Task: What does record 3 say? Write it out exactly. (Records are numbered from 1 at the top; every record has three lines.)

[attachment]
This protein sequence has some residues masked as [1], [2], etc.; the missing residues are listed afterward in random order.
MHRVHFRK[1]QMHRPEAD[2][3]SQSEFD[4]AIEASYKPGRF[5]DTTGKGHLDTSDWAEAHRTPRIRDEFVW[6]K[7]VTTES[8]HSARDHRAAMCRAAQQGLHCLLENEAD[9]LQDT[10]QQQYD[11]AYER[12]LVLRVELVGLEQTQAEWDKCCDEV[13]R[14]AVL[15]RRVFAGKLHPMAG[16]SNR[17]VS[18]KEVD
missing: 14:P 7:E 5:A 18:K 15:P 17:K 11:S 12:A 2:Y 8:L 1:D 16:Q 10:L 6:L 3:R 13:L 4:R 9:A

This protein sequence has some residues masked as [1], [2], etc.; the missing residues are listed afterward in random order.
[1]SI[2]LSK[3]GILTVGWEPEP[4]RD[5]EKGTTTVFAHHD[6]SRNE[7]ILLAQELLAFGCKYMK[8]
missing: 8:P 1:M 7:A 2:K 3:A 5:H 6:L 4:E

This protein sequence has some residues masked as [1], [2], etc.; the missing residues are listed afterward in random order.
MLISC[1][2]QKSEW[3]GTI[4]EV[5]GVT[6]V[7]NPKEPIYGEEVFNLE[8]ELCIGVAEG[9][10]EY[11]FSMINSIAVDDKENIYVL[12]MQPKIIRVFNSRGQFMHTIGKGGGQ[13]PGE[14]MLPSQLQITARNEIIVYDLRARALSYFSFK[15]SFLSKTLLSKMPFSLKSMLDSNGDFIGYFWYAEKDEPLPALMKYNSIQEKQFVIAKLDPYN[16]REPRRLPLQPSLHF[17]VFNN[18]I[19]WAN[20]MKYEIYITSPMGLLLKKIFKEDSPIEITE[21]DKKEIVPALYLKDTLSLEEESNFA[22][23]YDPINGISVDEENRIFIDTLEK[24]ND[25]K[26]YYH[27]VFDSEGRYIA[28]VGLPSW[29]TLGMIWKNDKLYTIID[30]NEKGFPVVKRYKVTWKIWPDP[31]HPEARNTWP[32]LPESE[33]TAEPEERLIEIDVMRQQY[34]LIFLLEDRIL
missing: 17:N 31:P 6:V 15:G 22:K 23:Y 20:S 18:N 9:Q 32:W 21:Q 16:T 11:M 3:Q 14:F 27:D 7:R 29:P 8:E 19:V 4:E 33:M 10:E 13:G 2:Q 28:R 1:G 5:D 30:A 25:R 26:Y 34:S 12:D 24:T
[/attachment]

This protein sequence has some residues masked as [1], [2], etc.; the missing residues are listed afterward in random order.
MLISC[1][2]QKSEW[3]GTI[4]EV[5]GVT[6]V[7]NPKEPIYGEEVFNLE[8]ELCIGVAEG[9][10]EY[11]FSMINSIAVDDKENIYVL[12]MQPKIIRVFNSRGQFMHTIGKGGGQ[13]PGE[14]MLPSQLQITARNEIIVYDLRARALSYFSFK[15]SFLSKTLLSKMPFSLKSMLDSNGDFIGYFWYAEKDEPLPALMKYNSIQEKQFVIAKLDPYN[16]REPRRLPLQPSLHF[17]VFNN[18]I[19]WAN[20]MKYEIYITSPMGLLLKKIFKEDSPIEITE[21]DKKEIVPALYLKDTLSLEEESNFA[22][23]YDPINGISVDEENRIFIDTLEK[24]ND[25]K[26]YYH[27]VFDSEGRYIA[28]VGLPSW[29]TLGMIWKNDKLYTIID[30]NEKGFPVVKRYKVTWKIWPDP[31]HPEARNTWP[32]LPESE[33]TAEPEERLIEIDVMRQQY[34]LIFLLEDRIL
missing: 17:N 31:P 6:V 15:G 22:K 23:Y 20:S 18:N 9:Q 32:W 21:Q 16:T 11:M 3:Q 14:F 27:D 7:R 29:P 8:E 19:V 4:E 33:M 10:E 13:G 2:Q 28:R 1:G 5:D 30:A 25:R 26:Y 34:S 12:D 24:T